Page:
National newspapers were absent from the streets on Tuesday as printers and delivery personnel joined the strike.
Though they are not state workers, they used the opportunity to protest against job cuts.
Despite the increased pressure on President Nicolas Sarkozy, the government stood firm, with Prime Minister Francois Fillon saying the reforms must go through, even though the rail strikes are costing the country at least 439.6 million (m) US dollars a day.
Budget Minister Eric Woerth told France Inter radio on Tuesday that the strike by public transport workers could have an impact on France’s economic growth if it lasts.
On the streets of Paris on Tuesday, there was some sympathy for the strikers.
“I am not against their claims in general.Today we look at the civil servant’s purchasing power which has dramatically lowered. I think they have the right to go on strike.” said one woman as she set off on a bicycle.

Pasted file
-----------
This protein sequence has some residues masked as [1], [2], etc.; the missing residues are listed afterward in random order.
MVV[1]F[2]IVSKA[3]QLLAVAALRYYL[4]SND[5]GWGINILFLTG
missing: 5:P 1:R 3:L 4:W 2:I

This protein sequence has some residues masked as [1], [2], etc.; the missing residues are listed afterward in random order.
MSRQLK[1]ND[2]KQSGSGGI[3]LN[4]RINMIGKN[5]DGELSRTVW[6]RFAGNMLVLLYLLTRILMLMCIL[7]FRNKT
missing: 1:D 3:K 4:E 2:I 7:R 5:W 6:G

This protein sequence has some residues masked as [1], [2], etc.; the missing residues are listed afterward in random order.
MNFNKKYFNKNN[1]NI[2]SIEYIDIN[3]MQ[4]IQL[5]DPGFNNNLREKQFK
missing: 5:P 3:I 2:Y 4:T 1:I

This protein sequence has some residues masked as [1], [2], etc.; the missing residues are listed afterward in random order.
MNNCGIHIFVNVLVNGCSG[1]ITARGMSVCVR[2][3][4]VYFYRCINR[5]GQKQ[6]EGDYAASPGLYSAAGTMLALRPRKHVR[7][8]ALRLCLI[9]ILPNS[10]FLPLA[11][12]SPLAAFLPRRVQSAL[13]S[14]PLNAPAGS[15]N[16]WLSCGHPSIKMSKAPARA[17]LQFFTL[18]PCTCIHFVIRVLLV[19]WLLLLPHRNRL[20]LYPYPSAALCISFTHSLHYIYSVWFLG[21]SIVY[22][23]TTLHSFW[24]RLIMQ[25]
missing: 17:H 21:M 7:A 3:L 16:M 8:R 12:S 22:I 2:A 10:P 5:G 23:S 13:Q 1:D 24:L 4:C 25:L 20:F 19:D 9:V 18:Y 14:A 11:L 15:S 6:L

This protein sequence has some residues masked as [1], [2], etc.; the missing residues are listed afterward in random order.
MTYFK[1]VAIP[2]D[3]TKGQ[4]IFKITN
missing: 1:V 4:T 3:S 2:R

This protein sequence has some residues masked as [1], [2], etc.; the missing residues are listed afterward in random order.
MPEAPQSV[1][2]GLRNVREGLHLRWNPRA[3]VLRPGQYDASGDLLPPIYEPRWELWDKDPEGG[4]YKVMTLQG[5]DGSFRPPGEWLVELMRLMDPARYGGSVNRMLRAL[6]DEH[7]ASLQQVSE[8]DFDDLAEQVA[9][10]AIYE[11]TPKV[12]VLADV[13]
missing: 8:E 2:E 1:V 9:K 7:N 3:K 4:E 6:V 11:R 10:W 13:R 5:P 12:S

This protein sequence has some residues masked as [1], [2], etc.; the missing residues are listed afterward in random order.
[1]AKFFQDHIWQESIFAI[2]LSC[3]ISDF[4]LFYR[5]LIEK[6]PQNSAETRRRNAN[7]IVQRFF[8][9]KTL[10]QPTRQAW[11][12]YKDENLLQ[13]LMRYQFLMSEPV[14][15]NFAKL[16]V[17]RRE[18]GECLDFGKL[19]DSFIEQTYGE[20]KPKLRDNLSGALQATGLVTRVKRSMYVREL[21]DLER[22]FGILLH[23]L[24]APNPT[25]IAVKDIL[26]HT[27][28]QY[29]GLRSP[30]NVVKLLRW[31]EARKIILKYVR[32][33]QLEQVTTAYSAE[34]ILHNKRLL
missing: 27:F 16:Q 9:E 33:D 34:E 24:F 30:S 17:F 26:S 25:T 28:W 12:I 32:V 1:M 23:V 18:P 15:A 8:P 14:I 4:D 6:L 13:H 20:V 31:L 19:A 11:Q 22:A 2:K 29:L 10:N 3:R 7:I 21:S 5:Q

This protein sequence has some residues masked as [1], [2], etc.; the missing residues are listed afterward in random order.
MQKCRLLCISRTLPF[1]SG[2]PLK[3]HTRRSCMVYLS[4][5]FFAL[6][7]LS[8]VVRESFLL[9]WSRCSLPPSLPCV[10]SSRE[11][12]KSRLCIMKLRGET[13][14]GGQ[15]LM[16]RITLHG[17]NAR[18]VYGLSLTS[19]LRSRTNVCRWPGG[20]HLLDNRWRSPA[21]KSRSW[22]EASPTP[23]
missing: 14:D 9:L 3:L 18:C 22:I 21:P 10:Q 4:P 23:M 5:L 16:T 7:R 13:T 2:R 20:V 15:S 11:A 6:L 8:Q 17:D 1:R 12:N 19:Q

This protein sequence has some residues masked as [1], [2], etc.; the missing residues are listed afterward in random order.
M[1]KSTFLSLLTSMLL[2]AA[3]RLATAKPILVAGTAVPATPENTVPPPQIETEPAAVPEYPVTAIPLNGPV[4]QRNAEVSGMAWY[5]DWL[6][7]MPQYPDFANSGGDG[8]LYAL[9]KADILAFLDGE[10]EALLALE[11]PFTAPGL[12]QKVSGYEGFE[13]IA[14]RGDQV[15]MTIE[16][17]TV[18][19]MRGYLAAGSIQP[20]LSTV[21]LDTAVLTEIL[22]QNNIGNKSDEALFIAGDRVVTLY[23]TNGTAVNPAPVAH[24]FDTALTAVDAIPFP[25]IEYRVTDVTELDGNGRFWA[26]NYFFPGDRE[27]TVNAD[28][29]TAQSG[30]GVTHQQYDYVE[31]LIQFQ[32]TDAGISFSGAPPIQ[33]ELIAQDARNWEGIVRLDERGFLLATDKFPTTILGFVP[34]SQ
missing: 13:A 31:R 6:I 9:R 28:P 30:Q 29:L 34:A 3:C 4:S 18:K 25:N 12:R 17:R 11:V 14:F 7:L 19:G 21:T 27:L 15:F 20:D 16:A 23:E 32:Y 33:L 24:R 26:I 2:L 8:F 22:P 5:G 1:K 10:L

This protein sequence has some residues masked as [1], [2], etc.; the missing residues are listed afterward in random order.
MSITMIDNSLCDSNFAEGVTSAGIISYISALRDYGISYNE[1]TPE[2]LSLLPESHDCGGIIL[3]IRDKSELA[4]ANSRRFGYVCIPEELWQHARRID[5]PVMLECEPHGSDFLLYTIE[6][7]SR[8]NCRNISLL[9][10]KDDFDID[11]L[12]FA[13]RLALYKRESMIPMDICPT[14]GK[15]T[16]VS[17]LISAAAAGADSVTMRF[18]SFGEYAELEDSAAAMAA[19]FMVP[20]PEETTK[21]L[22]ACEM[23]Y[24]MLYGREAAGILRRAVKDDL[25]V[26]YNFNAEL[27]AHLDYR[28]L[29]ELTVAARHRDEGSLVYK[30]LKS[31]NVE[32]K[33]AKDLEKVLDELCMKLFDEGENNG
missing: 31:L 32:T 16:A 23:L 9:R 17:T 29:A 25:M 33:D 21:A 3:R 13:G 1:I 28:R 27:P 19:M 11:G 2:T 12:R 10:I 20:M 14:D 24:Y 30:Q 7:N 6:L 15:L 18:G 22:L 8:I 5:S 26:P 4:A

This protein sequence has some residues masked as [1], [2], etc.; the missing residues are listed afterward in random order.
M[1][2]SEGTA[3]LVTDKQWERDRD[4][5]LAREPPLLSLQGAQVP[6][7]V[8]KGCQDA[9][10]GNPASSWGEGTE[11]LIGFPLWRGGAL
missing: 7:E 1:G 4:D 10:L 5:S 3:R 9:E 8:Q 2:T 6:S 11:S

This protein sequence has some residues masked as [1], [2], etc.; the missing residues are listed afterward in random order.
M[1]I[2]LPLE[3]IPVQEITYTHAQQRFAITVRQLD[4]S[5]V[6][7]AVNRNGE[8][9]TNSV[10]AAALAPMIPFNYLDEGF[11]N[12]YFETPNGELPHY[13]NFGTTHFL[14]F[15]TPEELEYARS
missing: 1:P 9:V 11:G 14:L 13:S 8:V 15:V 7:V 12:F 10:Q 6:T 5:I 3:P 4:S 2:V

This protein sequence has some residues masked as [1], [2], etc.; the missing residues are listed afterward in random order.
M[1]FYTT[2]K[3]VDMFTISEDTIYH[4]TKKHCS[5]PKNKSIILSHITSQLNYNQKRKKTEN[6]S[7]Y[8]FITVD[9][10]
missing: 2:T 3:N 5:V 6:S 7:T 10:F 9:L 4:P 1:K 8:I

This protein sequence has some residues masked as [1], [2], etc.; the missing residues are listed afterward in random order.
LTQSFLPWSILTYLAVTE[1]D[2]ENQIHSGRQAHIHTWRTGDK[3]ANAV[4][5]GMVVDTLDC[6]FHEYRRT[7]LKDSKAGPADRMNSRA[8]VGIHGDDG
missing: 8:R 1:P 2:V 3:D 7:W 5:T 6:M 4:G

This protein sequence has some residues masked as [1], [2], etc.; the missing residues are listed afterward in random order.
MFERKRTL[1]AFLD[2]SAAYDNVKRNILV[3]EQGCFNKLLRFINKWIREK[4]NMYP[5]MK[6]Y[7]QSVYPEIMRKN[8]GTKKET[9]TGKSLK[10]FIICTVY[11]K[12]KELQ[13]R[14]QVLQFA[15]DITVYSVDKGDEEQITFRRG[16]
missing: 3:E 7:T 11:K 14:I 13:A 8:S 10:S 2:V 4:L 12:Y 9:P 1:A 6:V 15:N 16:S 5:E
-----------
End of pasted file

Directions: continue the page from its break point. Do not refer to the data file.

Another Parisian said: “They have their position to defend, but it is us who suffer and we are not responsible.”
Strikes led by train drivers angry over Sarkozy’s plans to raise their retirement age have hampered rail traffic and public transport in Paris for a week.
Simmering student protests that have disrupted classes at dozens of universities added yet another dimension to the angry fallout from Sarkozy’s efforts to jolt France into a more competitive era.
But authorities continued to refuse to meet union demands.
In fact, authorities have backed off slightly from the original government position of no talks during strikes.